Al Brodax .... executive producer (220 episodes, 1960-1961)
Jack Kinney .... producer (101 episodes, 1960)
William L. Snyder .... producer (28 episodes, 1960-1961)
Larry Harmon .... producer (18 episodes, 1960)
Gerald Ray .... producer (10 episodes, 1960)
John Halas .... producer (7 episodes, 1960-1961)
 
Series Original Music by
Ken Lowman (100 episodes, 1960)
Winston Sharples (64 episodes, 1960-1961)
Gordon Zahler (18 episodes, 1960)
 
Series Film Editing by
Joe Siracusa (45 episodes, 1960)
Roger Donley (26 episodes, 1960)
Cliff Millsap (22 episodes, 1960)
Dan Milner (18 episodes, 1960)
Norman Vizents (10 episodes, 1960)
 
Series Art Department
Anton Loeb .... scenic artist (54 episodes, 1960-1961)
Robert Owen .... scenic artist (7 episodes, 1960-1961)
 
Series Sound Department
Marne Fallis .... sound engineer (49 episodes, 1960)
 
Series Camera and Electrical Department
Jack Eckes .... camera operator (59 episodes, 1960)
Jack Buehre .... camera operator (16 episodes, 1960)
Bill Kotler .... camera operator (11 episodes, 1960)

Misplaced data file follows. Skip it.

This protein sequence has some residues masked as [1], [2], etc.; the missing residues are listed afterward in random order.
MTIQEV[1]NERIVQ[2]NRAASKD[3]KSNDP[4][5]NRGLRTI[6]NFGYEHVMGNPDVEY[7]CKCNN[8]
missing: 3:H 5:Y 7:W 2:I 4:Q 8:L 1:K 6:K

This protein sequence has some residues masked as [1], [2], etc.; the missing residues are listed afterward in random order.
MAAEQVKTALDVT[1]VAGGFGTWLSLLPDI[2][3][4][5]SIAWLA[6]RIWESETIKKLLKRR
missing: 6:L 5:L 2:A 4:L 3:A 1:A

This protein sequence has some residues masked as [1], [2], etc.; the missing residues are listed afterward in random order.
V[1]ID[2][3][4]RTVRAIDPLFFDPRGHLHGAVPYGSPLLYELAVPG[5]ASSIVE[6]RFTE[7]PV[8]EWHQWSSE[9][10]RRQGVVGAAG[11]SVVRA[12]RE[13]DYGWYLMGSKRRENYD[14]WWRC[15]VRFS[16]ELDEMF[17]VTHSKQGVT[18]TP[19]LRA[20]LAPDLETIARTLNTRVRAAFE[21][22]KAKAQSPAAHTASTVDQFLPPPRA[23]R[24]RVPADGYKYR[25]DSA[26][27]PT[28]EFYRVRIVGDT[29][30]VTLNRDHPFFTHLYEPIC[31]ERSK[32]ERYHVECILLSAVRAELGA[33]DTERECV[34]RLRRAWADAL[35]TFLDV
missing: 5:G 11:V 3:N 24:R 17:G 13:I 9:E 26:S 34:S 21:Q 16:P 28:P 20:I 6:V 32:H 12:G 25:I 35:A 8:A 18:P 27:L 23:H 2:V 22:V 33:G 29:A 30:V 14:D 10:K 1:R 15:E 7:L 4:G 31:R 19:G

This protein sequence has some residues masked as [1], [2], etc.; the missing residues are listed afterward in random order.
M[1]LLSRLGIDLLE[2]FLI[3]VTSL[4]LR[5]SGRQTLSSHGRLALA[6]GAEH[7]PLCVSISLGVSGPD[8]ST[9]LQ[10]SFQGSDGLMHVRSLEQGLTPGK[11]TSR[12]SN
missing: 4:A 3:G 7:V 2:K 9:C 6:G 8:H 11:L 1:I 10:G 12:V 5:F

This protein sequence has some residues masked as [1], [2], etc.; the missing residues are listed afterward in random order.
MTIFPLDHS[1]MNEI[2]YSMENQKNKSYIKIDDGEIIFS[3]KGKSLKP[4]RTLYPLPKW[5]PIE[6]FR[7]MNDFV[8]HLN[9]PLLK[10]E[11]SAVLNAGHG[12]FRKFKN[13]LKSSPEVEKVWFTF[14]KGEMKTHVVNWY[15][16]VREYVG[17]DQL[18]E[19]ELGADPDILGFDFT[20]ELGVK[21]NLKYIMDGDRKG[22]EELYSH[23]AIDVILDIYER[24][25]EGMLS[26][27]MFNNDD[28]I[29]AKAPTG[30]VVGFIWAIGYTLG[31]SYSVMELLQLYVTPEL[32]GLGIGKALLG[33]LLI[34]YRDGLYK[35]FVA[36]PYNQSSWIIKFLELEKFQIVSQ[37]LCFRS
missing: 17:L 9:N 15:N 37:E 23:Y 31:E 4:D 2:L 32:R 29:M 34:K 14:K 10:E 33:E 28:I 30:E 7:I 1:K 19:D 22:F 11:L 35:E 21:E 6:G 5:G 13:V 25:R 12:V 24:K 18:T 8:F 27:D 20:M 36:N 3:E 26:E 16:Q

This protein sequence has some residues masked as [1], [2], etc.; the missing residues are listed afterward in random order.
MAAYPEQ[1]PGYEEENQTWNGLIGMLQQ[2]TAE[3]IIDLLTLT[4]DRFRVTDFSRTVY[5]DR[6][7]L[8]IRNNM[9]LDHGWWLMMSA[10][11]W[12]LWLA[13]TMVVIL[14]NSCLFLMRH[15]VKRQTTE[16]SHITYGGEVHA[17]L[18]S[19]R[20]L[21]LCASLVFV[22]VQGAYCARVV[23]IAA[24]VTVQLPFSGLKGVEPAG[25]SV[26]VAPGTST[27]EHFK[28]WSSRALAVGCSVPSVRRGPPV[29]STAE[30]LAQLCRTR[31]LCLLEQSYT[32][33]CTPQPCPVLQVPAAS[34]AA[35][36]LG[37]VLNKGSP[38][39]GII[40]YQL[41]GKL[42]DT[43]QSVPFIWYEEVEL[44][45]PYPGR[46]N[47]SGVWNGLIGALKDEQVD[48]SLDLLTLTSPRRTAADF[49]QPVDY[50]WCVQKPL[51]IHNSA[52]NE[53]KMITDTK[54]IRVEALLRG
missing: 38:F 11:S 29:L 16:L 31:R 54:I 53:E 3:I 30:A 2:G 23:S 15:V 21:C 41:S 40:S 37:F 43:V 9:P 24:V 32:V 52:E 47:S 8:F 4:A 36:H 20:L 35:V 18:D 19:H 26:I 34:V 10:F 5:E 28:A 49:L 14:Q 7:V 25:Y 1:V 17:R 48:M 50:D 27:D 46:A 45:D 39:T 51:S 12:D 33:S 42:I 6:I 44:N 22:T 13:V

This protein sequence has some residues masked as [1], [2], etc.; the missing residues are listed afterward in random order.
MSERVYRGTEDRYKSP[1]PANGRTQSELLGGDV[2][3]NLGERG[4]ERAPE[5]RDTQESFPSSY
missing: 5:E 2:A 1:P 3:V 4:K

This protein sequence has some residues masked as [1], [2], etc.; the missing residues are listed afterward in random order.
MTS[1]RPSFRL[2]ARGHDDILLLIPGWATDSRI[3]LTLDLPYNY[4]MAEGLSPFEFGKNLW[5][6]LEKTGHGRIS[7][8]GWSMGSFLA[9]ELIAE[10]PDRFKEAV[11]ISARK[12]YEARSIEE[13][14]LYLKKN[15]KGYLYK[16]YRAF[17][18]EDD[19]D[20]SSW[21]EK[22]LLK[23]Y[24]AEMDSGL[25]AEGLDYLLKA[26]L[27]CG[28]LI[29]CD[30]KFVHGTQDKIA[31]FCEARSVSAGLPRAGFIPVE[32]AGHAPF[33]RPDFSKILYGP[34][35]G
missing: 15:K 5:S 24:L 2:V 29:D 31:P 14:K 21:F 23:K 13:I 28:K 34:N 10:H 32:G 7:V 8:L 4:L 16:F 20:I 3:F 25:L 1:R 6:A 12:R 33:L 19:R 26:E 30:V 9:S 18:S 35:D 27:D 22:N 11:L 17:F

Dick Blundell .... camera operator (3 episodes, 1960)
 
Series Animation Department
Vera McKinney .... ink and paint artist (93 episodes, 1960)
Jules Engel .... background artist / color artist (62 episodes, 1960)
Raymond Jacobs .... layout artist / background artist (36 episodes, 1960)
Rosemary O'Connor .... background artist (35 episodes, 1960)
Ervin L. Kaplan .... background artist (32 episodes, 1960)
Boris Gorelick .... background artist (31 episodes, 1960)
Jane Philippi .... checking (28 episodes, 1960)
Isadore Klein .... animator (25 episodes, 1960-1961)
Morey Reden .... animator (23 episodes, 1960-1961)
Irving Dressler .... animator (21 episodes, 1960-1961)
Wm. B. Pattengill .... animator (20 episodes, 1960-1961)
Gerald Nevius .... layout artist (19 episodes, 1960)